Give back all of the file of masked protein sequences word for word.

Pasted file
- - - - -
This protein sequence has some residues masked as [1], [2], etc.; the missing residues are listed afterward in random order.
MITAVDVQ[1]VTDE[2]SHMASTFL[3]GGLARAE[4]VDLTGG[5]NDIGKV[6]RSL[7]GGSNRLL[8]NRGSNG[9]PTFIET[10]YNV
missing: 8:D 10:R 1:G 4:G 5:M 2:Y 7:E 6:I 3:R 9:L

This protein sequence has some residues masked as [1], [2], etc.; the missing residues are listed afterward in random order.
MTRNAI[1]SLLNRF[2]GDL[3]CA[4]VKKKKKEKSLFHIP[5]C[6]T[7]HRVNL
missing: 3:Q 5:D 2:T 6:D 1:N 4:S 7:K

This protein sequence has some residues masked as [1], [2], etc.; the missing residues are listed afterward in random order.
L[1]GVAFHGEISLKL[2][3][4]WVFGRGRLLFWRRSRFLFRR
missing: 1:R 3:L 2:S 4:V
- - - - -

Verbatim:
This protein sequence has some residues masked as [1], [2], etc.; the missing residues are listed afterward in random order.
MITAVDVQ[1]VTDE[2]SHMASTFL[3]GGLARAE[4]VDLTGG[5]NDIGKV[6]RSL[7]GGSNRLL[8]NRGSNG[9]PTFIET[10]YNV
missing: 8:D 10:R 1:G 4:G 5:M 2:Y 7:E 6:I 3:R 9:L

This protein sequence has some residues masked as [1], [2], etc.; the missing residues are listed afterward in random order.
MTRNAI[1]SLLNRF[2]GDL[3]CA[4]VKKKKKEKSLFHIP[5]C[6]T[7]HRVNL
missing: 3:Q 5:D 2:T 6:D 1:N 4:S 7:K

This protein sequence has some residues masked as [1], [2], etc.; the missing residues are listed afterward in random order.
L[1]GVAFHGEISLKL[2][3][4]WVFGRGRLLFWRRSRFLFRR
missing: 1:R 3:L 2:S 4:V